Some people eat, sleep and chew gum, I do genealogy and write...

Saturday, August 13, 2016

Looking at PAF Reviews -- The Program that Refuses to Die

I get an updated list of all the new reviews on and I was fascinated to see a currenly posted review of the Personal Ancestral File or PAF program. Here is a copy of the notice you can see above in the screenshot:
Personal Ancestral File (PAF)
by The Church of Jesus Christ of Latter-day Saints
Personal Ancestral File has been available free for many years and has a large following. The LDS stopped offering PAF downloads or support on July 15, 2013. The final version is (2005) and is still available at Parowan Software.
The program has its own Wikipedia page. See Wikipedia: Personal Ancestral File. I do like old cars and some antique furniture, but I really have no time in my schedule for old computer programs. The PAF programs was first released in 1984 and was written in BASIC and ran only on the DOS operating system. The last revised version of the program was released in 2002 for Windows NT. I think I stopped using the program when the Macintosh version was discontinued in about 1994. Yes, you read all that correctly, this is a 32 year old program that hasn't been updated for 14 years and it still is being reviewed and has a 4.71 overall star rating out of 5.00 possible.

Now, I could conclude from this that since the initial release of PAF software for the program has gone into suspended animation and it only wakes up periodically, sort of like Brigadoon, to dance around for a while and then go back to sleep. But the reality is that the program is still being used by a huge number of people everyday to keep all their genealogical data on whatever computer they happen to have as long as it uses a Windows operating system.

The most recent review has awarded PAF five stars. The most recent reviewer seems very impressed by the fact that the program is free. Its age, is no longer supported and has some serious limitations are of no concern. I do not intend to write my own review of PAF, but I would note that the most recent reviewer summarized his or her review as follows:
Biggest Pro: Intuitive GUI, flexible data handling, full featured, real help, free. 
Biggest Con: Unsupported, no advanced internet support, a few awkward but livable limitations.
Now, if PAF were the only "free" program out there, perhaps there would be some sort of perverse logic in keeping alive a thirty+ year old program with no current updates. But there are more than a few free genealogy programs available such as the Family Tree Builder program and free versions of several other propular programs. By the way, the main reason why PAF has no advanced Internet support is because the features of the Internet and the devices to use those features did not exist when PAF was introduced. For example, the first iPhone was released in 2007, five years after the last PAF update.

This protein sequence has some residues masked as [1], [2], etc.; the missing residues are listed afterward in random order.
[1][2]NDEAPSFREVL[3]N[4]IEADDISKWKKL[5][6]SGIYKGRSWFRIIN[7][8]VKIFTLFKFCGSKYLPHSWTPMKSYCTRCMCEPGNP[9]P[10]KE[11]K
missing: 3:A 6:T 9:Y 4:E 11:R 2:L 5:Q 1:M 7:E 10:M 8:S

What worries me is that some day the program will fail to work on a particular Windows upgrade and a huge amount of user data will be on its way to being lost. Presently, it is getting harder and harder to find the programs and the electronic devices to resurrect PAF data files.

But I do think that the fact that PAF is still being used demonstrates a simple fact: no one has come up with a replacement that convinces the users to pay a few dollars for a better program. I really can't believe that all those PAF users are still driving 14 year old cars and wearing the same clothes and buying the same products they used up to thirty years ago. But for whatever reason, they have not seen a reason to upgrade their software.

The large online genealogy companies have to realize that they are trying to sell their services to people who are using a decades old computer program that cannot even see the Internet.


  1. A few years ago there was a guy who was talking about family history in sacrament meeting and he was hemming and hawing about how he hadn't done family history in years, and then he said, "I guess one of these days I'll have to dust of my copy of PAF and take a look at my family history." I would guess there are a lot of people like that who used PAF a few times at mutual activities 20 years ago and assume that's still what people use. They don't realize we've moved on. For that situation it's a matter of spreading the word.